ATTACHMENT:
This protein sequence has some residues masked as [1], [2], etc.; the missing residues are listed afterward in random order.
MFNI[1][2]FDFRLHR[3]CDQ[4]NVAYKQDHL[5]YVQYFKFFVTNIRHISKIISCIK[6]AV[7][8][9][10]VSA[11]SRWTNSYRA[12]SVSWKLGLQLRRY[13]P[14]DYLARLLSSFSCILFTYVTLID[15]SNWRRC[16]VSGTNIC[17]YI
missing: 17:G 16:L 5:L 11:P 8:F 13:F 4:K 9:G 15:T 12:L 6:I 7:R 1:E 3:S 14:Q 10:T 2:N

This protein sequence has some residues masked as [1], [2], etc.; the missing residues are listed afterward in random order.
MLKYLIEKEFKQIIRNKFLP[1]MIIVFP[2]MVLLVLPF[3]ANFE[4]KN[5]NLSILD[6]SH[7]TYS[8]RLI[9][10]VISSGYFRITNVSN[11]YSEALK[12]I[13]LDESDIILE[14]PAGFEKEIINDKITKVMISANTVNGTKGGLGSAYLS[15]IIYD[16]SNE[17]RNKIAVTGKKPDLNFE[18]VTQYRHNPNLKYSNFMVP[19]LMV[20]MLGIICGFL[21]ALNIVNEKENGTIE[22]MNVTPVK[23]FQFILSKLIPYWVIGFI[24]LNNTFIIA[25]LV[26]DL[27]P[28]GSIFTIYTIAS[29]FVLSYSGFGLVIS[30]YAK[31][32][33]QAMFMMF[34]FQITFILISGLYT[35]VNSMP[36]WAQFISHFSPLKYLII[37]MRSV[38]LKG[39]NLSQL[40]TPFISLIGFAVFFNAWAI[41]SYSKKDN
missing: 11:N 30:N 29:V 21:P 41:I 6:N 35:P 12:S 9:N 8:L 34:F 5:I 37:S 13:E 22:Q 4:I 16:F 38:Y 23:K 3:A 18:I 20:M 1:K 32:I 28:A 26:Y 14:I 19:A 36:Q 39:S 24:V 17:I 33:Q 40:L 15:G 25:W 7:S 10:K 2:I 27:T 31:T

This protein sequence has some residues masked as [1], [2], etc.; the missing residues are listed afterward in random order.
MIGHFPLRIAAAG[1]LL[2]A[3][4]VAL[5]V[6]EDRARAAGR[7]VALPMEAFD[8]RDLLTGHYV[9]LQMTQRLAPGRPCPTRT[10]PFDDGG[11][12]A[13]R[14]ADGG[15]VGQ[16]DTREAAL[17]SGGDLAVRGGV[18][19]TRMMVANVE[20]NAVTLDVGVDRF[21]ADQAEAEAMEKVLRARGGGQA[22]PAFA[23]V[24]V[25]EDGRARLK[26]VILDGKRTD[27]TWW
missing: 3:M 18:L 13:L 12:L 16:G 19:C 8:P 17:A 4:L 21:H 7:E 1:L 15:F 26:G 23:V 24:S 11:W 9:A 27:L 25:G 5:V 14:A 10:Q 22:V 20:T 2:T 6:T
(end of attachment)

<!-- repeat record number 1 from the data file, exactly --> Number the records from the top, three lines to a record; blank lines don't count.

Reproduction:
This protein sequence has some residues masked as [1], [2], etc.; the missing residues are listed afterward in random order.
MFNI[1][2]FDFRLHR[3]CDQ[4]NVAYKQDHL[5]YVQYFKFFVTNIRHISKIISCIK[6]AV[7][8][9][10]VSA[11]SRWTNSYRA[12]SVSWKLGLQLRRY[13]P[14]DYLARLLSSFSCILFTYVTLID[15]SNWRRC[16]VSGTNIC[17]YI
missing: 17:G 16:L 5:L 11:P 8:F 13:F 4:K 9:G 15:T 12:L 6:I 7:R 1:E 3:S 14:Q 10:T 2:N